Over the last four weeks I have found myself involved in seemingly unrelated topics, all of these in the business process management (BPM) universe of course, because this is where I operate.
When talking to our customers about:
- Alignment between business processes and IT application management practices
- Managing change
- Deep-diving into application lifecycle management (a “pressure-cooker” session!)
- Communication on business process management
I realized that, by connecting the dots, there is a central theme – alignment.
No IT portfolio management without business processes
Very often BPM practices within organization start or have started within the IT function. This is mostly because an enterprise resource planning (ERP) implementation project and a business process structure and scoping were all needed to be able to configure the ERP system properly.
Once live, the business process content was typically forgotten, let alone updated. The applications, however, are normally updated (if only from a security perspective, right?) and this is where the tension often starts. Applications are being changed without looking at the processes they are supporting in the first place, and vice versa.
Read my blog here to understand how to look at IT application lifecycle management from end-to-end.
Separate change processes for IT and business? Oops…
Management of change (MOC) is perhaps one of the most underrated subjects in many organizations. Once you have set up a repository of processes on one hand and applications on the other hand, how are you going to make sure that they stay:
(a) up to date
Imagine what could happen if you made changes to a business process without changing (if necessary) the supporting application? The people executing this process would start complaining right away (and rightfully so) and the same applies the other way around.
Read my article here to learn more about how to integrate your management of change processes for applications and business processes into one MOC.
Diving deep is fun and scary at the same time…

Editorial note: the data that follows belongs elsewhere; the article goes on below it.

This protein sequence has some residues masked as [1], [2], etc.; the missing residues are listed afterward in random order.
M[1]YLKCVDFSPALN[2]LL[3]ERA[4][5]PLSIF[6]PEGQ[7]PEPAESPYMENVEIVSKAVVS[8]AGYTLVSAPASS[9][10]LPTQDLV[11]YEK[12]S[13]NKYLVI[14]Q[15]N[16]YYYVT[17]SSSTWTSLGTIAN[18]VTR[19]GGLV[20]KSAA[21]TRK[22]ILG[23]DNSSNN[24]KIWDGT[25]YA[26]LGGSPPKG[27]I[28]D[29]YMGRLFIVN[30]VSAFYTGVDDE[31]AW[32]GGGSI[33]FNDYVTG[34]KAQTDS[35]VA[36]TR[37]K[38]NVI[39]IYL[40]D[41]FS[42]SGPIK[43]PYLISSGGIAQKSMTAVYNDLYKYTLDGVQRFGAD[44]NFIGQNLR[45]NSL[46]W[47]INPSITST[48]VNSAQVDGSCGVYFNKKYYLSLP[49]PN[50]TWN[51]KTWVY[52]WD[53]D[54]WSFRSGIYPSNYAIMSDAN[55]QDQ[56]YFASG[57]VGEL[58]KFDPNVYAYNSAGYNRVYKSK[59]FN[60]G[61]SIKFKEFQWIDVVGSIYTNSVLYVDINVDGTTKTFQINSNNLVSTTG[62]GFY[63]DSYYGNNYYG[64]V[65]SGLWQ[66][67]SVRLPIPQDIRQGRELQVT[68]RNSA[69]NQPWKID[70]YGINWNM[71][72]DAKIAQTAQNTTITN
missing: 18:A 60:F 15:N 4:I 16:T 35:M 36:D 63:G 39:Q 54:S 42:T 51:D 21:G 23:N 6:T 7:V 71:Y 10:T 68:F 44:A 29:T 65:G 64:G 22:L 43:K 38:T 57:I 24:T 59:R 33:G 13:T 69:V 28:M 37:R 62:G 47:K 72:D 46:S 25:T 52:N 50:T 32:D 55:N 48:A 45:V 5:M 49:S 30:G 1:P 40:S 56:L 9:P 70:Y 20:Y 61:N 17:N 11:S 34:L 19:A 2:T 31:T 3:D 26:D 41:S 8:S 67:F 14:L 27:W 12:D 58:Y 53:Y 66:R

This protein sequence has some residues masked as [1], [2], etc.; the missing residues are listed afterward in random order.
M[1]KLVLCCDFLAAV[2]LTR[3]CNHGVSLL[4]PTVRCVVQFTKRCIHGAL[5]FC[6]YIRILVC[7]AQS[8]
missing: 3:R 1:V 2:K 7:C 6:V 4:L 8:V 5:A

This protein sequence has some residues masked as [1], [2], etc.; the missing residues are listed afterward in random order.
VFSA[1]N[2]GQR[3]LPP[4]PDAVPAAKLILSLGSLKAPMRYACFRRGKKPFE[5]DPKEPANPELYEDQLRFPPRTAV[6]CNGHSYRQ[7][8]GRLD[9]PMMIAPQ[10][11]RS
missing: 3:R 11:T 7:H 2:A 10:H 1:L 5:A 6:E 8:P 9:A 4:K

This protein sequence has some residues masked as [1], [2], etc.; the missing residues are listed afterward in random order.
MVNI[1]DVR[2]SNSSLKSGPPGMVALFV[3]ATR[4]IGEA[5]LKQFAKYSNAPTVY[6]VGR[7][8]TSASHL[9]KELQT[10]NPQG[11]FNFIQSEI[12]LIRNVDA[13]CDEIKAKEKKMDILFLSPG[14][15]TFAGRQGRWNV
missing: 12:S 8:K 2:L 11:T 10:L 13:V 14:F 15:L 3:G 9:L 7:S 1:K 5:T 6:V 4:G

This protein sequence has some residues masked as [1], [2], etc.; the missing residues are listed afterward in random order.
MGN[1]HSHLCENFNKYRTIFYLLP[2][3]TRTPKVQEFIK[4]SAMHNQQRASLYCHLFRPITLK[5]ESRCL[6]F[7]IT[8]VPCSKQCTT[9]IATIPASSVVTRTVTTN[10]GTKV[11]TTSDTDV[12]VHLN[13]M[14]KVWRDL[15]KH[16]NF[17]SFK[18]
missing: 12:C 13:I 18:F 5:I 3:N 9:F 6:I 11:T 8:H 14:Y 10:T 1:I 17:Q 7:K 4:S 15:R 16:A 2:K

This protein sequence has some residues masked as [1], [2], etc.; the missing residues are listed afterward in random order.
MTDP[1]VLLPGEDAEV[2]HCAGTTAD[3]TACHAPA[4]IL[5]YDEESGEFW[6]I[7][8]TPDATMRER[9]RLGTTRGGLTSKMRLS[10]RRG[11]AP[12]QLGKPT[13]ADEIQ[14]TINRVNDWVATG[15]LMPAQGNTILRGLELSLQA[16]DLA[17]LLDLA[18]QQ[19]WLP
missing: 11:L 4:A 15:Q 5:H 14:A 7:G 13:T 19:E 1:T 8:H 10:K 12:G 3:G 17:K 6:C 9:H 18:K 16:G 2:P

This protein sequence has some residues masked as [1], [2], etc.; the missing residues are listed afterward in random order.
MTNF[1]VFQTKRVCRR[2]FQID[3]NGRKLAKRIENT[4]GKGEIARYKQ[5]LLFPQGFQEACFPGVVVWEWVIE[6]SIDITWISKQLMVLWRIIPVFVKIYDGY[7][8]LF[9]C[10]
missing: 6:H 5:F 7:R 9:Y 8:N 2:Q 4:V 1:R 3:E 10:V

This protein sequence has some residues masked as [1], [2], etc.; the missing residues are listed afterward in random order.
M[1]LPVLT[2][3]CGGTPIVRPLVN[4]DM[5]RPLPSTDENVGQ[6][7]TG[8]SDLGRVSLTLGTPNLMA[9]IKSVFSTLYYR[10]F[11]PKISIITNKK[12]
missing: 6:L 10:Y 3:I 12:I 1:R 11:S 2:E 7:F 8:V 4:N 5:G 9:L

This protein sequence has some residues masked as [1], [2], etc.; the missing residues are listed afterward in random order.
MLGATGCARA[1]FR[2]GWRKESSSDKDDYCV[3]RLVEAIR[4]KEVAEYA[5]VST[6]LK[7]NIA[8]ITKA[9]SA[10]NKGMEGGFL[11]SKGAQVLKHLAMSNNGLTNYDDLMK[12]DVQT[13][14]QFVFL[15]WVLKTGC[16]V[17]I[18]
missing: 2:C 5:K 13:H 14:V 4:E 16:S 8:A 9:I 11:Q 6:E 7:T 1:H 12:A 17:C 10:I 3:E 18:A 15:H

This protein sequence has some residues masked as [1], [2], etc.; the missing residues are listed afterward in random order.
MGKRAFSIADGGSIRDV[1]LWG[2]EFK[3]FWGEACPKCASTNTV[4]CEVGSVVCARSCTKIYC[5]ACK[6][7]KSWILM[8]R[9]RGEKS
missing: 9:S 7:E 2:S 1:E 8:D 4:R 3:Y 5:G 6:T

Having an opinion about something is easy, having an informed opinion is quite difficult. If you want to experience the difference read a medical journal and then Twitter on the same topic. I had an opinion about risk and compliance management and due to a deep dive into the subject that I had to do based on a customer request I found myself looking back at it in amazement.
My opinion on the way risks and controls could be managed might not have fundamentally changed, but it has become much more substantiated. Read about it here and tell me what YOU think.
You can never communicate perfectly, and that’s ok
But you can communicate too little, and that is not ok. When consulting on how to implement a BPM practice, there is always one topic that remains uncovered by the customer: Communication. When I give a default definition of the roles in a typical BPM Center of Excellence/Expertise I always include a communications specialist.
It does not need to be full time, it can be contracted from corporate if need be, but you need somebody that can effectively translate techie BPM language into normal business language.
Read this to see more.
So, there you go, the drumbeat of my most recent month in BPM. And it all comes down to alignment – of business and IT and process, learning and communication.
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